To get more and better use of the amazing business opportunities that these countries offer, many of the European Union countries have a privileged starting line.

A Chance for Europe

The dimension of the three described phenomena illustrates the enormous potential of frontier markets and invites the definition of a strategy to get more and better use of the amazing business opportunities that these countries offer.

To that end, many of the European Union countries have a privileged starting line with respect to the rest of the developed and developing economies. There are trade connections that were established decades ago with many of the, now known as, frontier markets and with some others which will soon become frontier markets too, such as Angola or Cambodia. These connections imply that countries like France, Spain or the United Kingdom continue to be the natural gateway for some frontier markets’ FDI to western economies in general and to European economies in particular.

Therefore, one of the main aims of these European Countries is strengthening bonds with these ‘old acquaintances’ so as to ease the arrival of new investments. The current European asset devaluation represents a great opportunity for large emerging companies from these countries –such as Dangote in Nigeria or Etisalat in UAE–, state-owned enterprises and SWFs to invest into leading companies, establish themselves into the old continent17 and get access to the know-how of these companies. And vice-versa, that is, it represents a great opportunity for European companies too. The outlook of economic growth and the consolidation of large markets with increasing middle-class rates offer an ideal scenario for the establishment of European enterprises. They would compensate the consumption drop that many domestic markets are experiencing and it would allow them to obtain excellent returns in the short, the medium and the long term.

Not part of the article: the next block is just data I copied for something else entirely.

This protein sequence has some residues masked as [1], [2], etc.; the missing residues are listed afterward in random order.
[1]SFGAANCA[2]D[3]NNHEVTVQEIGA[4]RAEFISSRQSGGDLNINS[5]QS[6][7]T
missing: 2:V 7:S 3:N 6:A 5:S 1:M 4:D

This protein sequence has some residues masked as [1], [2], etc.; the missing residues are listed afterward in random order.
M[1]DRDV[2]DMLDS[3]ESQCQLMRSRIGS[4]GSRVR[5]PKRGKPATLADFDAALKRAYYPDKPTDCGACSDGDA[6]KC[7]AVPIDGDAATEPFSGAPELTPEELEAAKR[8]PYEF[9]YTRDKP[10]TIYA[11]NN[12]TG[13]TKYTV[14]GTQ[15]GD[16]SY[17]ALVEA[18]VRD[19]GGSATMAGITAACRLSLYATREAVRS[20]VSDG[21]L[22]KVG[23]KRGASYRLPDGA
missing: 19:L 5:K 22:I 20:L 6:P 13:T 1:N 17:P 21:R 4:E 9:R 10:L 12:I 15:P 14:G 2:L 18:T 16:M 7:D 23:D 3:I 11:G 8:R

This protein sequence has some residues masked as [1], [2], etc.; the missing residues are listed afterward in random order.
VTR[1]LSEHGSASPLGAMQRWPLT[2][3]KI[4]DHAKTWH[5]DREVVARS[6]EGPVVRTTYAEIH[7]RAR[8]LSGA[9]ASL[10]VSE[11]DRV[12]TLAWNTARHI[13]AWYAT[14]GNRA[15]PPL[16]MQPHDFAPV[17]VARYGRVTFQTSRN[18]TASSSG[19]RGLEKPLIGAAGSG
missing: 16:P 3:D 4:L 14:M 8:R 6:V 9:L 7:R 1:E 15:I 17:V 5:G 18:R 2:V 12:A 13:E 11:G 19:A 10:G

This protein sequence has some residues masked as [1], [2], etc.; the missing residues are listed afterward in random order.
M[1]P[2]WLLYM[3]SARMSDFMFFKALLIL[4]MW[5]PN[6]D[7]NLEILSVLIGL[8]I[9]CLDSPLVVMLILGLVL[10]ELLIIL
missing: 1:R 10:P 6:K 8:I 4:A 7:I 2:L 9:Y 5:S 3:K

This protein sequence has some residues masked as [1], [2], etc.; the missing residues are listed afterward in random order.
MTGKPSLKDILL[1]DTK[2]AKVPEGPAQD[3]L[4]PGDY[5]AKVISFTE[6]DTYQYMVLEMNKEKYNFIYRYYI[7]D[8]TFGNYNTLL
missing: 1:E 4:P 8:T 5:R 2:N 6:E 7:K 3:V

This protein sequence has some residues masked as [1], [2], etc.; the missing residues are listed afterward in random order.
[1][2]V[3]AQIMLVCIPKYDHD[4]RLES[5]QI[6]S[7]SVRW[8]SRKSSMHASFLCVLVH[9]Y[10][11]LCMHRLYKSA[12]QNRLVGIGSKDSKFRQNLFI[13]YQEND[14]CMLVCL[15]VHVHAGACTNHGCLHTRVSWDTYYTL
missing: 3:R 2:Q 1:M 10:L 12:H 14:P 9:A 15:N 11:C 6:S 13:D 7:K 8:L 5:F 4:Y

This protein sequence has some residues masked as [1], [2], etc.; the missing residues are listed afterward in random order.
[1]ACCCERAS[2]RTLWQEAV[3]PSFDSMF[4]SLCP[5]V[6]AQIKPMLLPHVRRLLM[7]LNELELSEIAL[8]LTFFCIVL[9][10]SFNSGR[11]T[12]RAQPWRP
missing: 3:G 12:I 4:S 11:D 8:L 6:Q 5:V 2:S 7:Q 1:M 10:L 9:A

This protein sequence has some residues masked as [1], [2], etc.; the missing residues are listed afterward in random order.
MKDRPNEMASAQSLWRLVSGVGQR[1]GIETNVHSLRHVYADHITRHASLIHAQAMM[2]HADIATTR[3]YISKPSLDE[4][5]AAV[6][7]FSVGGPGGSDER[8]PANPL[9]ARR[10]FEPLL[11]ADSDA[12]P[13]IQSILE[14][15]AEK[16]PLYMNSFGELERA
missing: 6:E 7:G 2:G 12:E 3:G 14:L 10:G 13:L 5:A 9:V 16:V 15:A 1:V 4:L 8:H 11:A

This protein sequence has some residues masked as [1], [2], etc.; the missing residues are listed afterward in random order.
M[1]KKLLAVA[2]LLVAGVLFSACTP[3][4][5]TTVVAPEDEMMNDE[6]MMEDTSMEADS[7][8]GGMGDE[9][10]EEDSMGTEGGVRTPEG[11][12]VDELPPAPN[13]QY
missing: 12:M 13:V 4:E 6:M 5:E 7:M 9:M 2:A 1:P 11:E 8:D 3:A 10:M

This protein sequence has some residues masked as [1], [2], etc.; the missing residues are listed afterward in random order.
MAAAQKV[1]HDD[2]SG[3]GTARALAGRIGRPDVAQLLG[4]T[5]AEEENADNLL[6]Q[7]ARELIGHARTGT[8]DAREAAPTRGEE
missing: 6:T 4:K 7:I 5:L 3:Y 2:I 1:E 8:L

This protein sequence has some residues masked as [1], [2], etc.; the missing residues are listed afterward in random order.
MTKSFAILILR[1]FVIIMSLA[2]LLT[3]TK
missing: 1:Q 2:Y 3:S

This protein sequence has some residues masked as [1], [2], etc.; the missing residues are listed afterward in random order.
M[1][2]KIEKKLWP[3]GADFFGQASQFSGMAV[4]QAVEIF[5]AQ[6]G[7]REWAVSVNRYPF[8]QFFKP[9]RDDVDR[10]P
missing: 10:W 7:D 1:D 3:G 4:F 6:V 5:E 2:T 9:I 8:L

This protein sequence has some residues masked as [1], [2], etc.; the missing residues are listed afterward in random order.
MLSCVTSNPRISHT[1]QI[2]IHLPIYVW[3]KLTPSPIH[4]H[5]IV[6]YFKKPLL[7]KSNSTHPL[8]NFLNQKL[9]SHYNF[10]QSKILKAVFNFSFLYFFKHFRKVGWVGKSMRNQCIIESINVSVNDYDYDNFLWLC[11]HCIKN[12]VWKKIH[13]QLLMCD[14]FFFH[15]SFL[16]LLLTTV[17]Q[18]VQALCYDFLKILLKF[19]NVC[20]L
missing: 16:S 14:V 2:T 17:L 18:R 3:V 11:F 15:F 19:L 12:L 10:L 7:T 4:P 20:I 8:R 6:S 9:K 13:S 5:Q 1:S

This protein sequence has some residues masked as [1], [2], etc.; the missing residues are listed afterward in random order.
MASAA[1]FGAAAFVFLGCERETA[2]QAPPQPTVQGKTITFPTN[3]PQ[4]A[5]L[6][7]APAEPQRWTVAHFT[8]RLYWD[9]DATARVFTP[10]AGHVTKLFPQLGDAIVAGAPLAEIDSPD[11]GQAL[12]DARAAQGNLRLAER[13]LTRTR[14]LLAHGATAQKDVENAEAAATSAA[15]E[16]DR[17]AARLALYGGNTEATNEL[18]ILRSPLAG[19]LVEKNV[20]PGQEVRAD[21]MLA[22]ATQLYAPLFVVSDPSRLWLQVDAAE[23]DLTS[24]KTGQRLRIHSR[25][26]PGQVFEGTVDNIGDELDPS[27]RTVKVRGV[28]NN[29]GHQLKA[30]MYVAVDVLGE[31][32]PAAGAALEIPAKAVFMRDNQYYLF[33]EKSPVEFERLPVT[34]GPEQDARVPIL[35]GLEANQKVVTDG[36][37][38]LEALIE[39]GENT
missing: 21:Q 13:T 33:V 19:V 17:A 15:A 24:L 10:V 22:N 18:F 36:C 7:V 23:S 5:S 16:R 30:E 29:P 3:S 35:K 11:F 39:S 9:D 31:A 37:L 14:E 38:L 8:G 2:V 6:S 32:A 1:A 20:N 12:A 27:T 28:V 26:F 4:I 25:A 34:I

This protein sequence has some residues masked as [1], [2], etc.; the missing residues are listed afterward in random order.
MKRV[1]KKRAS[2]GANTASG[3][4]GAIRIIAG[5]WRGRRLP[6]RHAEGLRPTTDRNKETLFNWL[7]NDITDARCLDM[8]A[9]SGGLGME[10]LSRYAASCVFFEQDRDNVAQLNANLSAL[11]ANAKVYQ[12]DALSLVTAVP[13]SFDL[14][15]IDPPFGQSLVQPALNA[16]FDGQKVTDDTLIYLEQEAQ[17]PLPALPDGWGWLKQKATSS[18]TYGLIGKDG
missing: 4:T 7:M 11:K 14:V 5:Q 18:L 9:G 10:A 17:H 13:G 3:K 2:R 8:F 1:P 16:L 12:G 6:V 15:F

The empowerment of these relations will be an advantage for both sides: on one hand, frontier markets will continue to develop and improve their citizens’ welfare and, on the other hand, European markets will benefit from economic growth and employment creation.

Frontier Markets are the real alternative to Emerging Markets. Shall we take advantage of them?

About the Author

Tomás Guerrero is Researcher at ESADEgeo-Center of Global Economy and Geopolitics of ESADE Business School, specializing in frontier markets, sovereign wealth funds and entrepreneurship.


1. Many of the countries known as frontier markets keep a close economic, politic and social relation with the European countries from whom they depended when they were colonies.

2. MSCI, 2013.

3. Citi, 2013.|

4. Schroders, 2013.

5. Frontier markets present a lower correlation with advanced economies than developing markets: 0.48 vs. 0.74 (Bloomberg Database, 2013).